High in beta-carotene, fiber, vitamins A and C and potassium, blue pumpkins can also be cooked. They’re most often used for baking, boiling, steaming and roasting but since they’re on the sweeter side, Australian Blue pumpkins are usually used for pie fillings, cakes and scones. If there is a purple pumpkin on a doorstep it could mean that someone living there suffers from the illness.
One October night, while trying to fall asleep, Jennifer Giles was struck with the image of a white pumpkin. To her, this “pure and sweet pumpkin” symbolized her daughter, Madelyn Grace, who she lost at 38 weeks pregnant. The next evening, she spelled out her feelings in a poem, “The White Pumpkin,” and shared it on her personal Facebook page. It didn’t take long for her words to extend beyond her circle — her poem racked up nearly 900 comments and 11,000 shares.
Right now, I have three on my front porch, two on my back porch, two in my room and plenty more scattered throughout the house. Will there ever be enough to satisfy my love for the brightly-colored gourds? As a single mom, Laura says the Yellow Pumpkin Parade has taken on a life of its own over the years; sometimes, she feels guilty about where the project has landed.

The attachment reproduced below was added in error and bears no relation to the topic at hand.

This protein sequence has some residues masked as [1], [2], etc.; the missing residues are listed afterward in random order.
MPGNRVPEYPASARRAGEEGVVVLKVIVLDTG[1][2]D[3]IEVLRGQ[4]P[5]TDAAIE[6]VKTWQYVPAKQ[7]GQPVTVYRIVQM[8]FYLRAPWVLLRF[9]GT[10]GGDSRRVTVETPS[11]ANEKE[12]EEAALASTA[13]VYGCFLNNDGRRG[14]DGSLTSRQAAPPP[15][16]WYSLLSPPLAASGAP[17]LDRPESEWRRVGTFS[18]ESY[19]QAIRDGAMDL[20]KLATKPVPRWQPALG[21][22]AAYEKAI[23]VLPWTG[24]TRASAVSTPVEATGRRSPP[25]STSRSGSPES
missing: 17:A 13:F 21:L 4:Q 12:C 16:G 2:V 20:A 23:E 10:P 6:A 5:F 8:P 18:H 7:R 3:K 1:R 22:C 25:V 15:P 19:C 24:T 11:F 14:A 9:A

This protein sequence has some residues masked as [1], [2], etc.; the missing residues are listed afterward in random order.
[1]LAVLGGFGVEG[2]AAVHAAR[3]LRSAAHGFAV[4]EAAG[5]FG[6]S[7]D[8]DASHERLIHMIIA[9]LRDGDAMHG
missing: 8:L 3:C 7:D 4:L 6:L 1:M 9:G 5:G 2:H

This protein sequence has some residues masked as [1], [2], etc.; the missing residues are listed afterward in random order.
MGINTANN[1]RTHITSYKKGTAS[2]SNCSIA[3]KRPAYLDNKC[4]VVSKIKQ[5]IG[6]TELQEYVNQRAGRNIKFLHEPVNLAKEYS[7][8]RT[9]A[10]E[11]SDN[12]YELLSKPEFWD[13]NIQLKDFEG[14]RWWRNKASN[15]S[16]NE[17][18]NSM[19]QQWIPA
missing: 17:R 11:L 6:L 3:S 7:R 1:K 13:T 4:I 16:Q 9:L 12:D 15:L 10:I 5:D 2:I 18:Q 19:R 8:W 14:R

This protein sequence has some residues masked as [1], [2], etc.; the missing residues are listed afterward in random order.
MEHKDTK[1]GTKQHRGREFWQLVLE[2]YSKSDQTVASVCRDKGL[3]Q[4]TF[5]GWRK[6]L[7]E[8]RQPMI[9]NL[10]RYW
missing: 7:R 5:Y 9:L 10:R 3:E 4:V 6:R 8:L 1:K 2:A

A home with a purple pumpkin outside usually indicates support of epilepsy or that someone who lives there has or knows someone with epilepsy. These aesthetic beauties are the result of an intentional proprietary hybrid made by two pumpkin farmers in Pennsylvania. They then started the nonprofitPink Pumpkin Patch Foundationto raise funds for breast cancer research, too. In terms of energy, blue pumpkins indicate a rare energy since they themselves are rare.
In 2020, purple pumpkins appeared on many porches across the U.S. as a way to help raise safety awareness during the COVID-19 pandemic. Popularized through the “Teal Pumpkin Project,” this color is used to make trick-or-treating safer and more inclusive for children with food allergies. A teal pumpkin on a doorstep signals that the homeowner offers non-food trinkets and treats that are safe for all trick-or-treaters. Children with food allergies may carry around a teal pumpkin pail to let grown-ups know of their condition. As teal pumpkins signify a food allergy, blue pumpkins indicate autism.
A house with a blue pumpkin outside could mean that a child in that house isn’t participating in trick-or-treating and is potentially fearful and/or agitated by the ringing of the doorbell. It also could just be meant to indicate that the house in question supports trick-or-treaters who are on the spectrum. What better way to spread their messages than through color-coded pumpkins? Here’s what the colors mean and how you can help all trick-or-treaters at your door make the most of the Halloween.